Does this mark some kind of shift in the judicial attitude on this issue? It is respectfully suggested that it does not, for two reasons.
The first is that there will be cases where the applicable standard derives from international norms of behaviour or conduct which practically override any local application. The example of car driving, provided by Master Thornett, is a case in point. It is the reason why the Court of Appeal in Wreford-Smith v Airtours (2004) EWCA Civ 453 concluded that a coach driver in Turkey had not been responsible for a road traffic accident without there being any evidence at all of local safety standards.
The second point is that the classic statement of local standards, derived from Wilson v Best Travel (1993) 1 All ER 353 always carried an escape clause, namely that compliance with local customs, regulations or practice was sufficient except where “the absence of some safety feature might lead a reasonable holidaymaker to decline to take a holiday at the hotel in question”
Whilst this ‘second limb’ of the local standards test has received little attention in the case law, it is, it is suggested, comparable to the ‘Bolitho’ approach in clinical negligence claims, namely that even if a clinical practice is supported by a reasonable body of professional opinion (thereby satisfying the ‘Bolam’ test), it will be held to be unreasonable if it does not withstand objective logical scrutiny.
Outside the context of personal injury claims, the clearest exposition of this approach is the Privy Council decision in Edward Wong Finance v Johnson Stokes (1984) AC 296, a solicitors’ negligence claim arising out of conveyancing practice in Hong Kong. The evidence before the Court was that it was widespread accepted practice in Hong Kong, in completing a contract for the sale of land was for the purchaser’s solicitor to forward the purchase price to the vendor’s solicitor on an undertaking by the vendor’s solicitor to forward to the purchaser’s solicitor within a specified period the documents of title duly executed. The Court held that since this practice gave rise to a foreseeable risk of injury, there was a breach of duty:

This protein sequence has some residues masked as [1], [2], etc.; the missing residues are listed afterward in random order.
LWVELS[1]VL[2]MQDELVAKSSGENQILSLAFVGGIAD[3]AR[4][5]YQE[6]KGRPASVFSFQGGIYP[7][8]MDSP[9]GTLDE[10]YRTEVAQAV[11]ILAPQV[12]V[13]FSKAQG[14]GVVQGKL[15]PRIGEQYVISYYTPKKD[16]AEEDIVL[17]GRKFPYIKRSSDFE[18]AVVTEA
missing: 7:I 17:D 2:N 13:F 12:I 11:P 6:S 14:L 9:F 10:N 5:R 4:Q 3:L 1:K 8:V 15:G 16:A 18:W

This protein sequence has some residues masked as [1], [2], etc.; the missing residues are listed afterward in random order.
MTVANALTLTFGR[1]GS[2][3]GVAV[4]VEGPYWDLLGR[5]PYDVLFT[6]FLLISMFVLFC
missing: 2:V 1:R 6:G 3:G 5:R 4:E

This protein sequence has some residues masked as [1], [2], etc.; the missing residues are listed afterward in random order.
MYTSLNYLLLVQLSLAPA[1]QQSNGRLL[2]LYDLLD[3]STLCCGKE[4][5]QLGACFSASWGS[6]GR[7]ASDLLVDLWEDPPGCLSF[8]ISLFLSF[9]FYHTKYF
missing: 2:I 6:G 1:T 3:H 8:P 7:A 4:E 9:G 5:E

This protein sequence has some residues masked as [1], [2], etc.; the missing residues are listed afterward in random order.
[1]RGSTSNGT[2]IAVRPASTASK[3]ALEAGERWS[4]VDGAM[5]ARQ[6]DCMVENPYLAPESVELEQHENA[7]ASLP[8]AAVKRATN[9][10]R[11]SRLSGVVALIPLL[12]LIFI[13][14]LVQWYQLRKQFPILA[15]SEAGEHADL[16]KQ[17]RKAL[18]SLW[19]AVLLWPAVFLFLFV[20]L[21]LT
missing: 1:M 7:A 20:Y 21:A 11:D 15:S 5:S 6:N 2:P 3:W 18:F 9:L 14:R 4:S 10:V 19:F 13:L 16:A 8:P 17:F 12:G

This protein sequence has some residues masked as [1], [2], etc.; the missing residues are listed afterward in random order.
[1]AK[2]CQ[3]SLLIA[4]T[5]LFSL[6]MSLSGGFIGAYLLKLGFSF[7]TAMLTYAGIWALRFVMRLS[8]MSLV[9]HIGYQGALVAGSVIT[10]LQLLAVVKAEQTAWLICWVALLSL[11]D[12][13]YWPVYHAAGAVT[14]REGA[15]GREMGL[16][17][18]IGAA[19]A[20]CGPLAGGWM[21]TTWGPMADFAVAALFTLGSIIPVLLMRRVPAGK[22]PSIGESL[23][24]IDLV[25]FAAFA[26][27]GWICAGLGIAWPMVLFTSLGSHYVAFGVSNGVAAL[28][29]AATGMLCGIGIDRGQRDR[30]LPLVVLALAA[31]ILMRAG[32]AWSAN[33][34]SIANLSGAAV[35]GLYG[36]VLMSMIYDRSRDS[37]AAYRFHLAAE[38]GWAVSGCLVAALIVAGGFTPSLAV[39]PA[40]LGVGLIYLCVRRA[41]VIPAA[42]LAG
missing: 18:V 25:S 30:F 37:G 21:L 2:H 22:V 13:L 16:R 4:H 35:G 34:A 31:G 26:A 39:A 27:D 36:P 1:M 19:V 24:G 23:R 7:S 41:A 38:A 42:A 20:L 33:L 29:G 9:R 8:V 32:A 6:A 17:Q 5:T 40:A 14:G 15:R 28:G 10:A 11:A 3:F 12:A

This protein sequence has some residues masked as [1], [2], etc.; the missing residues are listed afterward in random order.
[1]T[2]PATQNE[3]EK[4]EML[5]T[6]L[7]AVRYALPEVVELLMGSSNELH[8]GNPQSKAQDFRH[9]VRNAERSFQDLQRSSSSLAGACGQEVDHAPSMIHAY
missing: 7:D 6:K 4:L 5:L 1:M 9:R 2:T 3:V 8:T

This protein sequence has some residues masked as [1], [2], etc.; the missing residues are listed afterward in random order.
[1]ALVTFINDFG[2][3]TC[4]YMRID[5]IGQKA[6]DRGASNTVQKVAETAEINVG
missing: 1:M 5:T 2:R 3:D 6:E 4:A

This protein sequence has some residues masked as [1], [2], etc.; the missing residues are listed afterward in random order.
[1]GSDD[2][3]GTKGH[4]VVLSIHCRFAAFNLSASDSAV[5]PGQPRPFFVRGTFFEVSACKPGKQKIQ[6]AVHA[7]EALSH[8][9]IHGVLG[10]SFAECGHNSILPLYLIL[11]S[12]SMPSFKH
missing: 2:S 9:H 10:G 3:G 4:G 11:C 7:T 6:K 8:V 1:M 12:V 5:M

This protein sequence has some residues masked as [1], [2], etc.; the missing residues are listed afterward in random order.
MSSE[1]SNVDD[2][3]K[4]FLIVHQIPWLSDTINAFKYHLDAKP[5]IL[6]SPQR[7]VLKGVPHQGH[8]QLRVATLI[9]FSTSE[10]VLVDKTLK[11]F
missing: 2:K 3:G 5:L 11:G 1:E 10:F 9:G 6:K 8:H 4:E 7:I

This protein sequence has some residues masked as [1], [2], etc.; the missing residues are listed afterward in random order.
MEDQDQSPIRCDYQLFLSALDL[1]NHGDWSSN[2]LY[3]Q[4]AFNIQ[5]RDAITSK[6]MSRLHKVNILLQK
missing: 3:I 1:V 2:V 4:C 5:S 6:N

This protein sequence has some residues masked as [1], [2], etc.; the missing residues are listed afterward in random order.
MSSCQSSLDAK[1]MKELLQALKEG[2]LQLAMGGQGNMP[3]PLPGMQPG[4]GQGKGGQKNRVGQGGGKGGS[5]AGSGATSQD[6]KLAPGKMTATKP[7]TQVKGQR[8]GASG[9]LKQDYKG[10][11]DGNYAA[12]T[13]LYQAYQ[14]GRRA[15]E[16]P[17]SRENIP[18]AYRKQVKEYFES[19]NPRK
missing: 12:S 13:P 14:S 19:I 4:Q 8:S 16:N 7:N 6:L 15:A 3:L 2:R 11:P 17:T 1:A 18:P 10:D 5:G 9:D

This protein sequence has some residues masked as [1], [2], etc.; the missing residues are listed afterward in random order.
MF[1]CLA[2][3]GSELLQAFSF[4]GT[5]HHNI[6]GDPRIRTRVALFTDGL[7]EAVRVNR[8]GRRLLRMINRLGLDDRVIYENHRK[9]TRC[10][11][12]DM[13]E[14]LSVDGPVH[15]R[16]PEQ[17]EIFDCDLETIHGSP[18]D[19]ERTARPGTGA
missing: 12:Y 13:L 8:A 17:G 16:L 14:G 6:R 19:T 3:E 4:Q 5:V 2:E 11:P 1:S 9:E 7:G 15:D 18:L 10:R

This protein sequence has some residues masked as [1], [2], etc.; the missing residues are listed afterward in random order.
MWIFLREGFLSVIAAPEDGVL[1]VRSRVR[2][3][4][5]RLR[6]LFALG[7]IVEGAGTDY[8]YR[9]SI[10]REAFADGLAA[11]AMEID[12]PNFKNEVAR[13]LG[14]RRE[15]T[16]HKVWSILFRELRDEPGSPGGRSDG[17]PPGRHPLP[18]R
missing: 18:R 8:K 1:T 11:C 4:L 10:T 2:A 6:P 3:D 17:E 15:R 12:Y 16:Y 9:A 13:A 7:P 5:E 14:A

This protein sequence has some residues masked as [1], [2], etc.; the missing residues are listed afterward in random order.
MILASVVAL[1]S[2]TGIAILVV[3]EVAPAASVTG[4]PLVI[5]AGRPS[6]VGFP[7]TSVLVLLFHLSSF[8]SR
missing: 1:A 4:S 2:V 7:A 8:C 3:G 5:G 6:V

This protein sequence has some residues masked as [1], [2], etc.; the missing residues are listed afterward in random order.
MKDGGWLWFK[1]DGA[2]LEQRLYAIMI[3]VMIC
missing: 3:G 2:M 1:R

“…As already indicated, the prevalence of the Hong Kong style of completion is established beyond a peradventure. It is peculiarly well adapted to the conditions in Hong Kong. It has obvious advantages to both solicitors and their clients. Their Lordships intend to say nothing to discourage its continuance. However, in assessing whether the respondents fell short of the standard of care which they owed towards the appellants, three questions must be considered; first, does the practice, as operated by the respondents in the instant case, involve a foreseeable risk? If so, could that risk have been avoided? If so, were the respondents negligent in failing to take avoiding action?…
The risk inherent in the Hong Kong style of completion as operated in the instant case being foreseeable, and readily avoidable, there can be only an affirmative answer to the third question, whether the respondents were negligent in not foreseeing and avoiding that risk…”
It is submitted that Jay J’s approach in the present case reflects the same line of thinking: that it is not possible to shelter behind a local practice if, viewed objectively, it prevents both obvious and reasonably avoidable risks.
Only time will tell whether this approach gains traction, particularly in the even more consumer-friendly environment of the new Package Travel and Linked Travel Arrangements Regulations 2018.
About the Authors
Called to the Bar in 1997 and 2004 respectively, Sarah Prager and Jack Harding have been listed in the legal directories as recommended practitioners in travel and consumer law for many years. Together with their colleague at 1 Chancery Lane, Matthew Chapman QC, they co-write the leading legal textbook in the area, and have been involved in many of the leading cases in the field in the last decade.